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Business Lounge Real Business. Real Talk.

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Audley Shaw Predicts “Robust” Economic Growth at Mayberry’s Investor Forum


he stage is set for Jamaica to transition from economic stability to growth. This position was expressed by Finance Minister Audley Shaw at a recent investor forum hosted by Mayberry Investments Ltd. at the Knutsford Court Hotel, Minister Shaw noted his administration’s successes in stabilizing the local economy during the worldwide recession, including stabilizing the dollar, increasing gross reserves and implementing the Jamaica Debt Exchange (JDX) programme. Arguing that the JDX must give way to “robust growth”, Mr. Shaw presented the draft report ‘A Growth-Inducement Strategy for Jamaica’. Conceptualized by the Growth Secretariat of the Planning Institute of Jamaica (PIOJ), the document outlines short- and medium-term expansion opportunities and points to a healthy partnership between the public and private sectors.“When implemented, the approved Growth-Inducement Strategies will be a powerful kick-start to economic activity, especially in conjunction with large Government-led development programmes,” Minister Shaw explained. These include theFalmouth Cruise Shipping Terminal, the Downtown Kingston Renewal Programme, the Liquefied Natural Gas (LNG) Project and the re-opening of bauxite and alumina plants. Tax reform is another important element of the Strategy. The current Tax Policy review aims to enhance compliance, eliminate waivers, reduce taxes where possible, simplifythe process and facilitate ease of payment.

Finance Minister Audley Shaw

The current Tax Policy review aims to enhance compliance, eliminate waivers, reduce taxes where possible, simplifythe process and facilitate ease of payment. The tax administration and customs departments will also be modernized. The government is presently negotiating with the United States Agency for International Development (USAID) for a 5-year, J$6.5 billion loan to finance a comprehensive Administrative Reform Programme, comprising a new computer system with data mining and database-merging capabilities.“It will help us achieve our objectives to broaden the tax base and consequently, lower taxes. It will be a win-win situation as the tax burden will be more equitably shared – for industries and citizens alike,” Mr. Shaw explained.

Minister Shaw also acknowledged the risks associated with several international economic challenges, such as increasing oil and grain prices and a sluggish US job market; however, he believes the worst is behind us. “Going forward, the issues of production, productivity, competitiveness, savings and investment must become our national preoccupation. Jamaica needs to generate sustained growth in excess of three percent over the medium term to allow for an improved standard of living for all its citizens,” he declared. “For the Government’s part, let me assure you that our commitment to fiscal discipline will not waiver. We are serious about achieving a balanced budget in [2013/2014]... The time for action is now.”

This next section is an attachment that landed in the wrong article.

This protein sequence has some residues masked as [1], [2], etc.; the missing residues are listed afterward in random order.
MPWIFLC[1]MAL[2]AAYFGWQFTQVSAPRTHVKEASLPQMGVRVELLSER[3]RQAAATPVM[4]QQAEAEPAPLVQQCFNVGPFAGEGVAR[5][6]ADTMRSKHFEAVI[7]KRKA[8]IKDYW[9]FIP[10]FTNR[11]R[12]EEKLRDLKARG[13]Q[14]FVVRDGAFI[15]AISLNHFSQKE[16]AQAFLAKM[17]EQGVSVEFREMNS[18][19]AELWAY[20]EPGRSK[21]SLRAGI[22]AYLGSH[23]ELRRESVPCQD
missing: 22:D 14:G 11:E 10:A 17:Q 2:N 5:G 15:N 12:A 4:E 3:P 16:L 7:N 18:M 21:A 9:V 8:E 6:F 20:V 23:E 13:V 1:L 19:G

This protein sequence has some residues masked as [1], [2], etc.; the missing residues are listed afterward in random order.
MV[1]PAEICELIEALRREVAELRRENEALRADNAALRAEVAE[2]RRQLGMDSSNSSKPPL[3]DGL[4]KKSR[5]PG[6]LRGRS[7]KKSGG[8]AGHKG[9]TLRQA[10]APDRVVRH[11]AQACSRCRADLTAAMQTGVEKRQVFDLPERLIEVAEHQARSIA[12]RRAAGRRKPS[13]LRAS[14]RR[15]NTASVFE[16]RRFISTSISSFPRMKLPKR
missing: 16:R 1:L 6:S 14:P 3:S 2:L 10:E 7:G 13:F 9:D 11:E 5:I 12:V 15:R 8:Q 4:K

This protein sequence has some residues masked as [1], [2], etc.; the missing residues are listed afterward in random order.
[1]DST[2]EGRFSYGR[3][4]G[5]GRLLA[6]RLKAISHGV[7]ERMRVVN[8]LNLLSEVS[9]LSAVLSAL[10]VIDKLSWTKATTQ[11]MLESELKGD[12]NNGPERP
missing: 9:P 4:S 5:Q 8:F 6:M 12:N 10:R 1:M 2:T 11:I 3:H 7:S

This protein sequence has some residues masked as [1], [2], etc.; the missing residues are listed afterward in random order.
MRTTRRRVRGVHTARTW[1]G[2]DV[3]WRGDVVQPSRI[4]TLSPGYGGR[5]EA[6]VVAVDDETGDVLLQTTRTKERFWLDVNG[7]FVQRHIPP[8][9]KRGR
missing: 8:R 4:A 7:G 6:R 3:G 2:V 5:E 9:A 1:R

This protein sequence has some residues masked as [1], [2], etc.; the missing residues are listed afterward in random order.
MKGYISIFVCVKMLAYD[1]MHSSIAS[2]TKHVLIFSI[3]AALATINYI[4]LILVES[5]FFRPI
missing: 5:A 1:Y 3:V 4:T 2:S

He also encouraged corporate strategists to consider the spin-offssuch as credit bill reporting, which will increase access to loans and decrease non-performing loans; the Casino Gaming Act; and the Omnibus Banking Bill, which gives the central bank more oversight responsibility for financial system stability. yourmoney ezine

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mayberry investments’ Investor Forum

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insights by Paul Mattis


Mentoring can grow the small business sector

uccessful growth in business comes from proper planning, motivation, management, inspiration, and a strong knowledge of business history. Your business can rise from nothing to something in a New York minute and also fall faster than an object not suppressed by gravity.

Timing is very important in how you project your business ideas and reducing the time it takes to reach your goals should be the aim of your small business.

Business mentorship is a strategic way for small business owners to increase their wealth and secure growth in a savage Jamaican business community. It is a unique catapult to fast growth, which helps you to harness the best entrepreneurial abilities. This is achieved by developing confidants and valuable advisors, in the form of senior successful business moguls or up and coming small business owners a few step ahead of you in the business. Mentors provide business pointers, possible networking opportunities and are a source of advice when life throws those curve balls your way. Recently, Wall Street has been trying to analyse the use of role models as a success measure for small business and companies. Chairman and CEO of JPMorgan Chase, Jamie Dimon, is a very good example of proper mentorship.